| November 7 - 9, 2023
Pap screening in lower-income settings
- Suba Eric, Global Cervical Cancer Prevention Project, President and Executive Director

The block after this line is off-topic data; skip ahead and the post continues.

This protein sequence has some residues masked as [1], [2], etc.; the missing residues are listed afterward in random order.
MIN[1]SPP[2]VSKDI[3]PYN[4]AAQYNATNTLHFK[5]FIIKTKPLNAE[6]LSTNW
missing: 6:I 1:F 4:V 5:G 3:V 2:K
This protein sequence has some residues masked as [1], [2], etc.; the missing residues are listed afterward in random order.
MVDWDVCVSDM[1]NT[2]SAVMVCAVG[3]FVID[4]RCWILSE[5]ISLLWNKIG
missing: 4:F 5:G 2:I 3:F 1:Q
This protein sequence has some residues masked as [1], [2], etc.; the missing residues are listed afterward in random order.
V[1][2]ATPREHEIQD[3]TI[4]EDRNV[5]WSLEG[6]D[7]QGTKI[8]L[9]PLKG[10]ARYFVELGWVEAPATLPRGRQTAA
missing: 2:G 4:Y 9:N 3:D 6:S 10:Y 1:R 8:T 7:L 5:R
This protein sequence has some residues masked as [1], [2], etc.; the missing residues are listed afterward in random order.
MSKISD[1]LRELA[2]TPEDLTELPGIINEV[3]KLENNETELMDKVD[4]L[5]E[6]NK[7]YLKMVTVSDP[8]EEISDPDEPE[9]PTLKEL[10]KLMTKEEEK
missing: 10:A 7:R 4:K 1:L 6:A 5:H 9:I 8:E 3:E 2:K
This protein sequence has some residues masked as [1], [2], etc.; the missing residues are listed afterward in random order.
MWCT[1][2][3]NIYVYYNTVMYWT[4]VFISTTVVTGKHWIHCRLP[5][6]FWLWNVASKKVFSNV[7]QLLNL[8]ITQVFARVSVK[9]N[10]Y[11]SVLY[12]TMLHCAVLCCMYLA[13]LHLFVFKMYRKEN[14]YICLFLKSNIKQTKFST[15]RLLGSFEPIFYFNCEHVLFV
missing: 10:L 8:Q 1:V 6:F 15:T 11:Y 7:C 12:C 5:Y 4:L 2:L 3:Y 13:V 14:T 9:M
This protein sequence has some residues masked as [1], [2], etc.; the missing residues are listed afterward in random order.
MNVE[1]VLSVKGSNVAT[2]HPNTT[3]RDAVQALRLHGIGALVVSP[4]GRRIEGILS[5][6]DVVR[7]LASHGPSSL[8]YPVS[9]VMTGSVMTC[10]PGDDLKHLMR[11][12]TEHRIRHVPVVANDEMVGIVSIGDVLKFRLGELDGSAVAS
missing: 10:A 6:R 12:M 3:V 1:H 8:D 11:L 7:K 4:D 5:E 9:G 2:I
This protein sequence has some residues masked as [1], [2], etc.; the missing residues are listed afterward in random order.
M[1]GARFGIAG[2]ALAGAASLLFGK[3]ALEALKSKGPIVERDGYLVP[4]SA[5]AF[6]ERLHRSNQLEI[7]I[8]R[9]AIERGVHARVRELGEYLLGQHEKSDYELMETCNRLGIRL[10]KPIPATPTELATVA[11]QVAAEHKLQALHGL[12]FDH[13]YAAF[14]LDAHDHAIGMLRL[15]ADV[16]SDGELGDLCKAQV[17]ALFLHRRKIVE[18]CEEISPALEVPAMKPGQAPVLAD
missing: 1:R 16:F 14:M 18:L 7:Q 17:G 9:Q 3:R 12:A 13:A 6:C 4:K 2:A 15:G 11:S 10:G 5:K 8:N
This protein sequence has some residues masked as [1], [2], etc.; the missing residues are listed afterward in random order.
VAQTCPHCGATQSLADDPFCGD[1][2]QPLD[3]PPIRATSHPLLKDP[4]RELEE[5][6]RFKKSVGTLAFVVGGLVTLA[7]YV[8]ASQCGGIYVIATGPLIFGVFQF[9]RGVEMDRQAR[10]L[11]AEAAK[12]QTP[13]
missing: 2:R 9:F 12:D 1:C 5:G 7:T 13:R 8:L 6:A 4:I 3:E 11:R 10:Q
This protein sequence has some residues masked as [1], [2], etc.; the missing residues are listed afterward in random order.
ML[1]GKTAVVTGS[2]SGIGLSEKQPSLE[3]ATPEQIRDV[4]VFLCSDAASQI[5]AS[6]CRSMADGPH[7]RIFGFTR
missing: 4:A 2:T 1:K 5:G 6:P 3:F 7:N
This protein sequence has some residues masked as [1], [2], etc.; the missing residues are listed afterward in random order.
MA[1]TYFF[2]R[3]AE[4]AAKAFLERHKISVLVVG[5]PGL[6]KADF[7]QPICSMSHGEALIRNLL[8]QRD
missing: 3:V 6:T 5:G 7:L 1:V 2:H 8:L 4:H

Today, approximately 90% of the world's cervical cancer deaths occur among women in lower-income countries. The US Preventive Services Task Force determined that Pap screening reduces cervical cancer rates by 60% to 90% within 3 years of implementation, and that these reductions in suffering and death are "consistent and dramatic across populations." The former Head of Cancer Screening at WHO/IARC determined that "good-quality Pap screening can be implemented even in a rural setting of a lower-income country with reasonable investment." Pap screening in lower-income countries is a moral imperative because saving as many lives as quickly as possible is a moral imperative. However, current global health guidelines do not promote Pap screening for lower-income countries and provide little guidance on how to successfully implement Pap screening in lower-income settings. The objective of the proposed Brocher workshop will be to develop a monograph that will provide practical guidance for implementing the moral imperative of Pap screening in lower-income settings. The document will fill an important knowledge gap in the medical literature and will supplement existing global health guidelines.